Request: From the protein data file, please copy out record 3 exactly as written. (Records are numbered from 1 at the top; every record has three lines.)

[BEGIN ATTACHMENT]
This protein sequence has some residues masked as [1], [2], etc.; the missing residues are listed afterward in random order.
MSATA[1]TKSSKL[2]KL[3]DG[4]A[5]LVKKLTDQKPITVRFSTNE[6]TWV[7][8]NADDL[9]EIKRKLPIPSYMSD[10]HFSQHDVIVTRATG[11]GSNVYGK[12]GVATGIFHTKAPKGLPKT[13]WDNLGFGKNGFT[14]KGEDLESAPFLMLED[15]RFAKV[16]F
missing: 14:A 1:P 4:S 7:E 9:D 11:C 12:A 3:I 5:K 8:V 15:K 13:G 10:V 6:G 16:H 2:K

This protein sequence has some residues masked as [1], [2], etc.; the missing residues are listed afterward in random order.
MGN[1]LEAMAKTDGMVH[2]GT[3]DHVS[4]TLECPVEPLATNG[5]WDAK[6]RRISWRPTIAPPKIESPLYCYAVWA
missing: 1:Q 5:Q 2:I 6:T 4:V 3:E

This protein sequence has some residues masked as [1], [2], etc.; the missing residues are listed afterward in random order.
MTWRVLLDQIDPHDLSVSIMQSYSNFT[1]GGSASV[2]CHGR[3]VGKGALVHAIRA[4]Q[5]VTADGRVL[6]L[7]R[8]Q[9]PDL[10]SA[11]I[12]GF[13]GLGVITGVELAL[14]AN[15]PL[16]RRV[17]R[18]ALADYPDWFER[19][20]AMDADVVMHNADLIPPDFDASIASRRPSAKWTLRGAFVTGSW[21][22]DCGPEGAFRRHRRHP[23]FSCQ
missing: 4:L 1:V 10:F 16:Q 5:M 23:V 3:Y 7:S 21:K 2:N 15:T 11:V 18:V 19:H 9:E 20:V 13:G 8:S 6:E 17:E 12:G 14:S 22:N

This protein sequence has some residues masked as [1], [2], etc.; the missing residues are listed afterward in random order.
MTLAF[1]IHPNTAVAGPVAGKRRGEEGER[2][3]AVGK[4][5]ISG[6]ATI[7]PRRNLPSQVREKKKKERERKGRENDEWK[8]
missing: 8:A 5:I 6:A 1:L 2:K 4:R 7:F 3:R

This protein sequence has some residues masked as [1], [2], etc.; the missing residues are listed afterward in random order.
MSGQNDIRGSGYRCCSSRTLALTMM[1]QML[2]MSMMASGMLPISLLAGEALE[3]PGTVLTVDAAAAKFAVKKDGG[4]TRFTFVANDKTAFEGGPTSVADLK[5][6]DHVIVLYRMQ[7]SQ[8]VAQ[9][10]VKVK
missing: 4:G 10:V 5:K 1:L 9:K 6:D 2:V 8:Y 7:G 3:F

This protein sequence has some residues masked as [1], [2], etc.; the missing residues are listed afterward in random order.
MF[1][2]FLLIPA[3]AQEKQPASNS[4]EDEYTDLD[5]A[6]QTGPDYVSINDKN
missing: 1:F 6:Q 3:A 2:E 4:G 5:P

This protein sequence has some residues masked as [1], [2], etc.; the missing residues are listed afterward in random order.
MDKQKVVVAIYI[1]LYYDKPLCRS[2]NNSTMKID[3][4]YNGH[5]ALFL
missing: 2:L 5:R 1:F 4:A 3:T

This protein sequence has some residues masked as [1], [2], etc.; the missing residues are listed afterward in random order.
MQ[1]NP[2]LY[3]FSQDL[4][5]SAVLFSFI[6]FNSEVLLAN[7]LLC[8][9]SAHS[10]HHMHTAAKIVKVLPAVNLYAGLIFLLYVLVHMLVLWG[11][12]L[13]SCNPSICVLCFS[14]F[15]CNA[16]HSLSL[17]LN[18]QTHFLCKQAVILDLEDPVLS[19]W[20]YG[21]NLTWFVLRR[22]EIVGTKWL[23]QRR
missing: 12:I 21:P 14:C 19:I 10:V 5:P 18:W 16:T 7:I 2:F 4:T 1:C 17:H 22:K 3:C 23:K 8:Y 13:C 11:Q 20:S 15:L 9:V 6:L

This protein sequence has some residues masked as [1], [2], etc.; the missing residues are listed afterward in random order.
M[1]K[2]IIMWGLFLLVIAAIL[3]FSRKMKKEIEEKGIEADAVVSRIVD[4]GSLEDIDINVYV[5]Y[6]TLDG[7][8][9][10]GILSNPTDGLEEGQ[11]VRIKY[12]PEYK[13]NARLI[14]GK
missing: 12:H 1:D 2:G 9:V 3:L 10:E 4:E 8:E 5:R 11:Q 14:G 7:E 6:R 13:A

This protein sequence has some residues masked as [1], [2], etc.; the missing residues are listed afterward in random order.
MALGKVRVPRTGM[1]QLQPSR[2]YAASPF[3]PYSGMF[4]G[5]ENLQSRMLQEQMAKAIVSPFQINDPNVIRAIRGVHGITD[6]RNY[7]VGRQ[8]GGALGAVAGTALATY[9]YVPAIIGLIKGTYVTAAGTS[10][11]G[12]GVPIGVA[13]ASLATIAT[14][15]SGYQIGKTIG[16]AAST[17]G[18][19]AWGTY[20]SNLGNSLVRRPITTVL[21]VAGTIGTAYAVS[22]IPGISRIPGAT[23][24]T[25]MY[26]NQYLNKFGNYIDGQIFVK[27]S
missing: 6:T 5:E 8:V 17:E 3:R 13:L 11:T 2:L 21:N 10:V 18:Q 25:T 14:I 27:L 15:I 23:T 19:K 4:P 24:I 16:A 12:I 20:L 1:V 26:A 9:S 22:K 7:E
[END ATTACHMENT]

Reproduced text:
This protein sequence has some residues masked as [1], [2], etc.; the missing residues are listed afterward in random order.
MTWRVLLDQIDPHDLSVSIMQSYSNFT[1]GGSASV[2]CHGR[3]VGKGALVHAIRA[4]Q[5]VTADGRVL[6]L[7]R[8]Q[9]PDL[10]SA[11]I[12]GF[13]GLGVITGVELAL[14]AN[15]PL[16]RRV[17]R[18]ALADYPDWFER[19][20]AMDADVVMHNADLIPPDFDASIASRRPSAKWTLRGAFVTGSW[21][22]DCGPEGAFRRHRRHP[23]FSCQ
missing: 4:L 1:V 10:F 16:Q 5:M 23:V 3:Y 7:S 21:K 2:N 15:T 11:V 18:V 19:H 9:E 20:V 13:G 8:S 6:E 17:E 12:G 14:S 22:N